Eagles general manager Howie Roseman spoke Sunday about free agency, the draft and other issues facing the Eagles this offseason in an interview with CSNPhilly.com Eagles columnist Reuben Frank on 94 WIP. The quotes in this story are from that interview.
On the surface, the decision seems simple.
The Eagles drafted and developed receivers Jeremy Maclin and Riley Cooper. They watched Maclin, the 18th pick in 2009, blossom into a consistent receiver with a double-digit touchdown season and two near 1,000-yard years before tearing his ACL last camp. They watched Cooper, a 2010 fifth-round pick, step into Maclin’s role and break out for 835 yards and eight touchdowns.
In an ideal world, general manager Howie Roseman would prefer that both receivers come back in 2014 to pair with Pro Bowler DeSean Jackson and veteran Jason Avant.
The NFL isn’t an ideal world.
Maclin and Cooper will each have their contracts expire when the new league year begins March 8 if neither re-signs with the Eagles beforehand.
Roseman suggested that bringing both back isn’t a slam dunk. He mentioned salary cap constraints and this year’s deep draft class of receivers to explain why the situation is more complex than it might appear.
“Well, I think it is complicated, because you have guys that you want to have back,” Roseman said, “and also, what resources are you going to devote to that position with the guys who are already on the roster?
“And then you look at it in the draft, obviously a very strong position, so I think ... it's a complicated situation but we've never ruled out bringing both of those guys back.”
The Eagles have cap flexibility and could afford to keep both, but they must go about their business this offseason with an eye on the future. One year from now, extensions will be due for several significant pieces of the team’s nucleus, including quarterback Nick Foles, cornerback Brandon Boykin, defensive end Fletcher Cox and inside linebacker Mychal Kendricks. Starting center Jason Kelce is eligible for an extension this offseason.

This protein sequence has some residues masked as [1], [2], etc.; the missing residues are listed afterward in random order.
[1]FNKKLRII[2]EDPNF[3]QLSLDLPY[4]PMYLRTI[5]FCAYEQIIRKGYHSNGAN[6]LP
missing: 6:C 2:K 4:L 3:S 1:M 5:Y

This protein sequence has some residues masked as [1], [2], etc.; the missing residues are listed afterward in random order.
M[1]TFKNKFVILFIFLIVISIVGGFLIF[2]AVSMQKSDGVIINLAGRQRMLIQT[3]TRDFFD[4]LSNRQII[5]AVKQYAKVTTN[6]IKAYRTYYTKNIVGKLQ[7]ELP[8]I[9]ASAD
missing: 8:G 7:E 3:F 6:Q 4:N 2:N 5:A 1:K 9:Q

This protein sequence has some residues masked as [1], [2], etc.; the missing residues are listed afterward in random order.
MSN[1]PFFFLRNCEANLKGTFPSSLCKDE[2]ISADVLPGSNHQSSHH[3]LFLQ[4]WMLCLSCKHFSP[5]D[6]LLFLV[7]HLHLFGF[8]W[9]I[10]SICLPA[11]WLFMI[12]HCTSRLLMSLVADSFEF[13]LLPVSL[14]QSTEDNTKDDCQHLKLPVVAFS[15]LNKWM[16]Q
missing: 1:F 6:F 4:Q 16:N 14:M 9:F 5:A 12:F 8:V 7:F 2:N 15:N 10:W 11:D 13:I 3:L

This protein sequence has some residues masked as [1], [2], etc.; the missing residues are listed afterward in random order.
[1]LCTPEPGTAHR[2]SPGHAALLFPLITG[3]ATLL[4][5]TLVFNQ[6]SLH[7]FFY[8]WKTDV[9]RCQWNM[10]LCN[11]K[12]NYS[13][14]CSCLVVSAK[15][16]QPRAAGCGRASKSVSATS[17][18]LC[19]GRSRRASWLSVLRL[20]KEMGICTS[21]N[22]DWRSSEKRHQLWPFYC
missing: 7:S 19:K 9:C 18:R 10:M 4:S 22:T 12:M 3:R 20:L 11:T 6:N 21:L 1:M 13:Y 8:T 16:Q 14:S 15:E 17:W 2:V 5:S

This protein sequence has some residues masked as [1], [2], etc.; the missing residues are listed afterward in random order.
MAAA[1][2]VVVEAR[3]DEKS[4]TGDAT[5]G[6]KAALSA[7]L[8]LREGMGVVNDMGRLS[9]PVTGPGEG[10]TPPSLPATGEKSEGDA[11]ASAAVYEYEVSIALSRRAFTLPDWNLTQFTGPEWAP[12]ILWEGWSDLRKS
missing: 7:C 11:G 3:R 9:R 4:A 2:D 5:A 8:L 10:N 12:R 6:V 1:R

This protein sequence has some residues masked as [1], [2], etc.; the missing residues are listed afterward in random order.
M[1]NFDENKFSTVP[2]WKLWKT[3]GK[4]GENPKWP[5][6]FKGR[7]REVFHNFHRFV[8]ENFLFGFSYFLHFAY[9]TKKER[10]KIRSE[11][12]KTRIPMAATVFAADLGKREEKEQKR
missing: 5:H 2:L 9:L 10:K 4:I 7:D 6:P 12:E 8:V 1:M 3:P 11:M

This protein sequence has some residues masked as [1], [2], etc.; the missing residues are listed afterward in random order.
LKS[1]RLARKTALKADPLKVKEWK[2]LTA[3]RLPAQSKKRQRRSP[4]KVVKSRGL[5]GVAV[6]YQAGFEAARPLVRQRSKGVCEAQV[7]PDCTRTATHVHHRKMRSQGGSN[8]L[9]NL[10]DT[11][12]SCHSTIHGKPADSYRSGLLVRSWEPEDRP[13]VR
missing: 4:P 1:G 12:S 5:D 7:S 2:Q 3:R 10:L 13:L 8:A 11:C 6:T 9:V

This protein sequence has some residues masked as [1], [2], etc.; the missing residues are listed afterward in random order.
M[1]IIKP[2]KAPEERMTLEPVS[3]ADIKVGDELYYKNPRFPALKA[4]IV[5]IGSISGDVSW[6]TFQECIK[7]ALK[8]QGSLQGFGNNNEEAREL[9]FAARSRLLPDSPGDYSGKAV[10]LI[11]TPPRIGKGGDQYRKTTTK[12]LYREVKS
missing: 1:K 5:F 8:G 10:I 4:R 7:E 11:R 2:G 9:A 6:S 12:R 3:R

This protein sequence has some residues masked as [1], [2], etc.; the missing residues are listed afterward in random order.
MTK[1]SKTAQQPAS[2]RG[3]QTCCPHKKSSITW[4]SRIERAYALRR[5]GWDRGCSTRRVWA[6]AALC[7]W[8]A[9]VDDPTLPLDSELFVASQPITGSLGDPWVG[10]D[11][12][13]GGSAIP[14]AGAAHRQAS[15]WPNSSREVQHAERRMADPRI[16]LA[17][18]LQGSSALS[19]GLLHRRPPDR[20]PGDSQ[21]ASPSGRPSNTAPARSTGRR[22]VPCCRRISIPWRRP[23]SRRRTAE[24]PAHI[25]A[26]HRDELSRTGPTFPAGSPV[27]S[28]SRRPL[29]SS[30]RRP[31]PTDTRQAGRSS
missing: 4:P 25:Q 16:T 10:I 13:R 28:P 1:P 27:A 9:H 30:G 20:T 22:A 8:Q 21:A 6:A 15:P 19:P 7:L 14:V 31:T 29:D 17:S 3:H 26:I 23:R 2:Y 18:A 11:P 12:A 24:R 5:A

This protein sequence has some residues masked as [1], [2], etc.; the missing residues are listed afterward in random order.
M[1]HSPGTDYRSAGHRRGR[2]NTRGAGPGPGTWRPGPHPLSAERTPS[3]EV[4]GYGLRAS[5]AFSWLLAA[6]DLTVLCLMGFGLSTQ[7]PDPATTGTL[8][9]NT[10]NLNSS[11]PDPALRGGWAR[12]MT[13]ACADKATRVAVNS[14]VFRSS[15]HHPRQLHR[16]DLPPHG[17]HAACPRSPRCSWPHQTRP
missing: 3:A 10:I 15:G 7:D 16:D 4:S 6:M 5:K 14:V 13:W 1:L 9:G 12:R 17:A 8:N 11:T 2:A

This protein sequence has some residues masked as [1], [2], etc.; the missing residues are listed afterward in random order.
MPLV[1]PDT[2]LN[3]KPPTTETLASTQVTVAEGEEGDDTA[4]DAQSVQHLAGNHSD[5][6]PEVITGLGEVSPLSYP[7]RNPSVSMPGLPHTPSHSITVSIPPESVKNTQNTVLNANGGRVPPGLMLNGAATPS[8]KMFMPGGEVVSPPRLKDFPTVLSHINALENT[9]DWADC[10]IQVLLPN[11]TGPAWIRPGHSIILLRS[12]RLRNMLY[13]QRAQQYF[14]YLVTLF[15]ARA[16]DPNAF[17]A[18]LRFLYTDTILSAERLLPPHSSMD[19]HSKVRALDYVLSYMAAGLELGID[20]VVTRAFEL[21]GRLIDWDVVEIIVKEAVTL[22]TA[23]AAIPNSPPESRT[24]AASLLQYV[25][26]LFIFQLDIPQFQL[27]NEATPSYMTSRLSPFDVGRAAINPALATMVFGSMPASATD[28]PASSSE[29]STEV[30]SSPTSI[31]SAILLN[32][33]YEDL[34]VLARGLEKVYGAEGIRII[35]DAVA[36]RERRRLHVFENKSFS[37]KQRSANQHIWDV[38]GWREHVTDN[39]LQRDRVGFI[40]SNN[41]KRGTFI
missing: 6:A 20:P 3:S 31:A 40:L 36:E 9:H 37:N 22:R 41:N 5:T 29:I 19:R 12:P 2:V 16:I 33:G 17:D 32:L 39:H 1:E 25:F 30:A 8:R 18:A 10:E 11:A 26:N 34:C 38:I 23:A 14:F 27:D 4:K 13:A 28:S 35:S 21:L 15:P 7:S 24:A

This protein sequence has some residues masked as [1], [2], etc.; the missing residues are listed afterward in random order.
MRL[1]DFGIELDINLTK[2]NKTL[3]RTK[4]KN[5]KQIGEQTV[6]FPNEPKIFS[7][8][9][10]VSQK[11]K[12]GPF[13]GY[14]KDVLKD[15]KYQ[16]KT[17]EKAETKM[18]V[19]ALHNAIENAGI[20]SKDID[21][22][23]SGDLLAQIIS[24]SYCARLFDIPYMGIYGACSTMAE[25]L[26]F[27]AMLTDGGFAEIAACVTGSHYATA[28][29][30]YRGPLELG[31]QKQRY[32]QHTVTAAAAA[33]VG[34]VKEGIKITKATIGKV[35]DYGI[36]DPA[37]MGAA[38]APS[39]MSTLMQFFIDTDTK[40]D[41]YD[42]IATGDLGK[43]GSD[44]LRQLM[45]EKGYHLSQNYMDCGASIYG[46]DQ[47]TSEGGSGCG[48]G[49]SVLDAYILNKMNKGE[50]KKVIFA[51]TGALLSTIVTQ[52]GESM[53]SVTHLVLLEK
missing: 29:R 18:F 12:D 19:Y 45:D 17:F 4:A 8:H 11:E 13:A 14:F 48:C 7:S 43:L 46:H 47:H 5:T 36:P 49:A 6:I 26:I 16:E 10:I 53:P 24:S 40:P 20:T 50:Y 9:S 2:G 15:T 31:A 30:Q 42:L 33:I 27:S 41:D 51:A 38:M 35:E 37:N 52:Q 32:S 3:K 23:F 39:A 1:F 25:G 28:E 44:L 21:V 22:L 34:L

On the same plane, Jackson’s base salary spikes from $6.75 million last year to $10.25 million this coming season and $9.75 million in each of the final two years of his deal. Jackson has already sounded alarms that he’s seeking even more money, which probably didn’t go over well in the front office.
The fact that Roseman mentioned wide receiver depth in this year’s draft is a fairly strong indication that the Eagles are already planning to fortify the position this April in their new favorite personnel playground.
Put this together and it’s sound logic that Roseman envisions a scenario where one of his two free agent wideouts won’t be back.
Maclin, coming off his knee surgery, has publicly admitted that he’d like to return and understands that his knee injury likely spoiled his shot to land a long-term deal.
Cooper, who survived his racial slur incident in training camp, is coming off his best season. He could be an attractive commodity for a rebuilding team (like Jacksonville) with a young quarterback and some money to spend.
The Eagles and Cooper haven’t yet engaged in any substantive contract talks, according to a source close to the situation, but conversations will take place this month at the NFL Scouting Combine.
Roseman didn’t rule out bringing back Maclin and Cooper, but he also said the Eagles aren’t far from where they want to be offensively. Last year’s team that set records for offensive yards and points needed only one of those receivers to break those records.
“Both of those guys are guys we drafted, we feel they fit into the system,” Roseman said, “and I think if Jeremy was healthy he would've had a heck of a year with us.
“You talked about the Broncos and the Seahawks -- we do not think we're very far away on offense, about the kind of offense we have, and you want to keep building on a strength. I think that's very important in the National Football League -- if you have a strength, keep building on it.”